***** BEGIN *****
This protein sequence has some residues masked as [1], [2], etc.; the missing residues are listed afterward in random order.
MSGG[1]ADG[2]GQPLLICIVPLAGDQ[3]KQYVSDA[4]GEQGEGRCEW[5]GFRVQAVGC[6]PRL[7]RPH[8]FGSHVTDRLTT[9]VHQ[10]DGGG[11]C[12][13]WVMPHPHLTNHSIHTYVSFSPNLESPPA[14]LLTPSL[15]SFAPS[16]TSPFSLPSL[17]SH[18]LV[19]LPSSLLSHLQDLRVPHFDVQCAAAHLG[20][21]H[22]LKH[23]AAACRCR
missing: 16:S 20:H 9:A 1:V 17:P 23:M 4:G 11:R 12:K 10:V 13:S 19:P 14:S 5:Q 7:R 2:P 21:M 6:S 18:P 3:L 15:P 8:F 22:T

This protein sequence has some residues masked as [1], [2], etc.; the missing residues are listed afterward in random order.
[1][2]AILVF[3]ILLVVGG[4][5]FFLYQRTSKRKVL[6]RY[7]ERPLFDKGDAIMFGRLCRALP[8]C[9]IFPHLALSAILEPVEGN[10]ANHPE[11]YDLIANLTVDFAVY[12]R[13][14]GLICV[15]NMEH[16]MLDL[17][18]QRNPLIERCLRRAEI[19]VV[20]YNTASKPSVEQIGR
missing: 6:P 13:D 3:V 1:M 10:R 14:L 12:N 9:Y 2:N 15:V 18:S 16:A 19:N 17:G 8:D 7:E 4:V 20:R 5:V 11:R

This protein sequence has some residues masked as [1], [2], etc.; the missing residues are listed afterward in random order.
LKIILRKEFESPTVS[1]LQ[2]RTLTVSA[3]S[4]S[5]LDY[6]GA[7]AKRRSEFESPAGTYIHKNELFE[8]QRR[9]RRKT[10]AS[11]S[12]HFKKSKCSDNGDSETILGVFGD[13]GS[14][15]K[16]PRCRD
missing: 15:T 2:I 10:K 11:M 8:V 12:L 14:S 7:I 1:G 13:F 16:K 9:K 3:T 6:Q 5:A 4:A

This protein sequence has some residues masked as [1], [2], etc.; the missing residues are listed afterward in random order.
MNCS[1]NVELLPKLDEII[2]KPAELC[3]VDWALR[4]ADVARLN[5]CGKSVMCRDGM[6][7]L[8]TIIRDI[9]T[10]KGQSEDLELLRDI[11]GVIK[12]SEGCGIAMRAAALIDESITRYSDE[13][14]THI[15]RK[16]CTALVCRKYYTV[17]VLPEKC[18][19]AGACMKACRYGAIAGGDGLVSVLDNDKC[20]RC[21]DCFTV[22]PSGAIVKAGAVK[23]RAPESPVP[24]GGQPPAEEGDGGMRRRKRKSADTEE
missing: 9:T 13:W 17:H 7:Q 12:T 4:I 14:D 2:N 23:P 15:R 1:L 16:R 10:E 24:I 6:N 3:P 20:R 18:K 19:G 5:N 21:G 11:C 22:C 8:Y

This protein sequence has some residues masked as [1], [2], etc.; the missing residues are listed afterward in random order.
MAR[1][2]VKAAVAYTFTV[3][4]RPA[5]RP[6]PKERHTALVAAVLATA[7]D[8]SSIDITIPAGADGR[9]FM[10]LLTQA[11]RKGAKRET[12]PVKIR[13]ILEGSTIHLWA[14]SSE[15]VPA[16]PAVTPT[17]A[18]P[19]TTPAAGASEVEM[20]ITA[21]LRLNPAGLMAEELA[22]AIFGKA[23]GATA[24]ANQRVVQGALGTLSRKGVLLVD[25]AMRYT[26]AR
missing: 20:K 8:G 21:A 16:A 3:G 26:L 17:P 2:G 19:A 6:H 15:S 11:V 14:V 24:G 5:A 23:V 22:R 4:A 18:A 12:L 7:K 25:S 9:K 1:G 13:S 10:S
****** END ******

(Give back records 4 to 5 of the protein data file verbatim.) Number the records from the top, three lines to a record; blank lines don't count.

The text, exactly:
This protein sequence has some residues masked as [1], [2], etc.; the missing residues are listed afterward in random order.
MNCS[1]NVELLPKLDEII[2]KPAELC[3]VDWALR[4]ADVARLN[5]CGKSVMCRDGM[6][7]L[8]TIIRDI[9]T[10]KGQSEDLELLRDI[11]GVIK[12]SEGCGIAMRAAALIDESITRYSDE[13][14]THI[15]RK[16]CTALVCRKYYTV[17]VLPEKC[18][19]AGACMKACRYGAIAGGDGLVSVLDNDKC[20]RC[21]DCFTV[22]PSGAIVKAGAVK[23]RAPESPVP[24]GGQPPAEEGDGGMRRRKRKSADTEE
missing: 9:T 13:W 17:H 7:Q 12:T 4:I 14:D 2:N 23:P 15:R 1:L 16:R 10:E 24:I 6:N 3:P 20:R 18:K 19:G 5:N 21:G 11:C 22:C 8:Y

This protein sequence has some residues masked as [1], [2], etc.; the missing residues are listed afterward in random order.
MAR[1][2]VKAAVAYTFTV[3][4]RPA[5]RP[6]PKERHTALVAAVLATA[7]D[8]SSIDITIPAGADGR[9]FM[10]LLTQA[11]RKGAKRET[12]PVKIR[13]ILEGSTIHLWA[14]SSE[15]VPA[16]PAVTPT[17]A[18]P[19]TTPAAGASEVEM[20]ITA[21]LRLNPAGLMAEELA[22]AIFGKA[23]GATA[24]ANQRVVQGALGTLSRKGVLLVD[25]AMRYT[26]AR
missing: 20:K 8:G 21:A 16:A 3:G 26:L 17:P 2:G 19:A 6:H 15:S 11:V 14:V 24:G 5:A 23:V 22:R 4:A 18:A 12:L 7:K 25:S 9:K 1:G 13:S 10:S